Adulthood has come more slowly to me than I believe it does to most.
I was the girl who was absolutely flummoxed when college was ending and everyone was going off to their grown-up careers with job titles I couldn’t even understand (and still can’t — am I the only one who couldn’t tell you what the hell, say, a systems analyst does?). I didn’t understand how and when everyone got so serious and why it hadn’t happened to me. My recurring anxiety dream, in fact, is that I’m back in college and everyone else has packed everything and are making their way to the plane or train or car that will take them to their next stage in life while I’m walking through the house or apartment or dorm room, my belongings everywhere, not even sure if the store that sells packing boxes is even open anymore.
I’ve heard it said that when you’re an alcoholic or drug addict, you stop growing the moment you first start using or drinking. So no wonder I was panicked — I was a 12-year-old being handed a college diploma!
Since of course life moved forward, I had no choice but to pretend I was as well. I got an assistant job at a magazine, which netted me an income just above the poverty line; I got an apartment, first with roommates, and then on my own; I got a dentist, a therapist, an accountant, and whatever else adulthood required.
But I was still very much a child. Even when I got sober, I lived like a kid — having highs and lows, depending on other people for my happiness, and continuing to firmly believe the world revolved around me. I think I truly became an adult when I quit smoking. It seems strange, even to me, in that I’d already given up substances that seemed to have a much larger impact on my lifestyle. But there was something different about quitting smoking (getting “smober” as some people call it, usually — thankfully — mockingly).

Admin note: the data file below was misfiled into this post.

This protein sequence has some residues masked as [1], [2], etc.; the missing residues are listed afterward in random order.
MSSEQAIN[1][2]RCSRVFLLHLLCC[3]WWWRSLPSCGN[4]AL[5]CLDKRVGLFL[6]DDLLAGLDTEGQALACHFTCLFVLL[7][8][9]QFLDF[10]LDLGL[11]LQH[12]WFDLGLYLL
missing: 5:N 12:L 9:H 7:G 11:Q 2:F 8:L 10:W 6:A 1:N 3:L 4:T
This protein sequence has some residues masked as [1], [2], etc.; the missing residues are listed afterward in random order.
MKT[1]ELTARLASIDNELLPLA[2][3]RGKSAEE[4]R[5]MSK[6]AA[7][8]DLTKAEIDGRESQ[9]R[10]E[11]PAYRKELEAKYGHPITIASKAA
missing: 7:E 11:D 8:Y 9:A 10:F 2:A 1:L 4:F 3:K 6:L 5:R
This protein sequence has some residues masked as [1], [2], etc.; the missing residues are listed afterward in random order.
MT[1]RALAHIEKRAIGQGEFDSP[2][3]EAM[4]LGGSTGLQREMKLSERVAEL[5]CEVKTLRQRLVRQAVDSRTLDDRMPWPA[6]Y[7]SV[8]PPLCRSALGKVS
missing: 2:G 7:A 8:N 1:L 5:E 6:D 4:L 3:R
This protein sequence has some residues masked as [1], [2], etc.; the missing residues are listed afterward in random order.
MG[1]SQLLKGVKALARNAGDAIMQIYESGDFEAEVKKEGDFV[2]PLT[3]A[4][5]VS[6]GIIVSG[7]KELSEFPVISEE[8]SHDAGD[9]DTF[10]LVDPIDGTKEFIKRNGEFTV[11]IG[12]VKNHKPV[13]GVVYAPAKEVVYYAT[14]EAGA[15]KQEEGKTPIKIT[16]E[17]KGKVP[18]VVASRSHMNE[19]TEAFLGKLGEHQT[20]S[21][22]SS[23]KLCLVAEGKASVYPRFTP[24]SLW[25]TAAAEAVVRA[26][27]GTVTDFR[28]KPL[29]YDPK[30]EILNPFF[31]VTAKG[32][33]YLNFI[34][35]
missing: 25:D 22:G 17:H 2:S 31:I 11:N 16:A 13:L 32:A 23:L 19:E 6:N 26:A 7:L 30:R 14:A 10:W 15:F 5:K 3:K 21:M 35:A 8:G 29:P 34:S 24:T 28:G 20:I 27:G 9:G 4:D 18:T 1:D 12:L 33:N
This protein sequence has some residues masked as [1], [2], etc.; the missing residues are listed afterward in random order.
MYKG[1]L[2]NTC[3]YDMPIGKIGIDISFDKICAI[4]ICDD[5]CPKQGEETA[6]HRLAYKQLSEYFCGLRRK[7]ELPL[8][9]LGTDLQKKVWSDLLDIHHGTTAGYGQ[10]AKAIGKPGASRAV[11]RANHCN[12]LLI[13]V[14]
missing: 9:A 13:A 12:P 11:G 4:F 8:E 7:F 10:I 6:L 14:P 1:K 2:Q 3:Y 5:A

Oh, how I loved my smoking. I always said, when people asked me when I was going to quit (because I logged 13 years on the old nicotine, sometimes smoking as much as two packs a day) that I’d approach that hurdle if when I was ready to have kids.
Then I met a woman who told me she thought getting sober and continue to smoke was like switching seats on the Titanic. And that’s when it hit me — if I kept smoking, I would probably die a horrible, painful death. I didn’t want to suddenly see things that way because, you see, I wanted to keep smoking. My whole life, I’d always assumed I’d defy the odds — that I was the one who could take whatever drug without becoming addicted, drink and drive, bake in the sun in Crisco oil, live on the edge, however I defined the edge at the time, and somehow escape unscathed. But I suddenly saw that I wasn’t special (at least not in the I-can-smoke-forever-and-live-to-be-100 way).
Whenever smokers tell me they’re having trouble quitting, I give them my whole it’s-about-accepting-your-mortality-and-letting-go-of-childhood speech, explaining that I think that’s why it’s so hard for smokers to quit — that giving up the nicotine is difficult but giving up Peter Pan-hood impossible if you’re not ready for it.
They usually eye me strangely and explain that they were just wondering if I knew of a good hypnotist or book or something and then say, “Aw, fuck it,” and light up.
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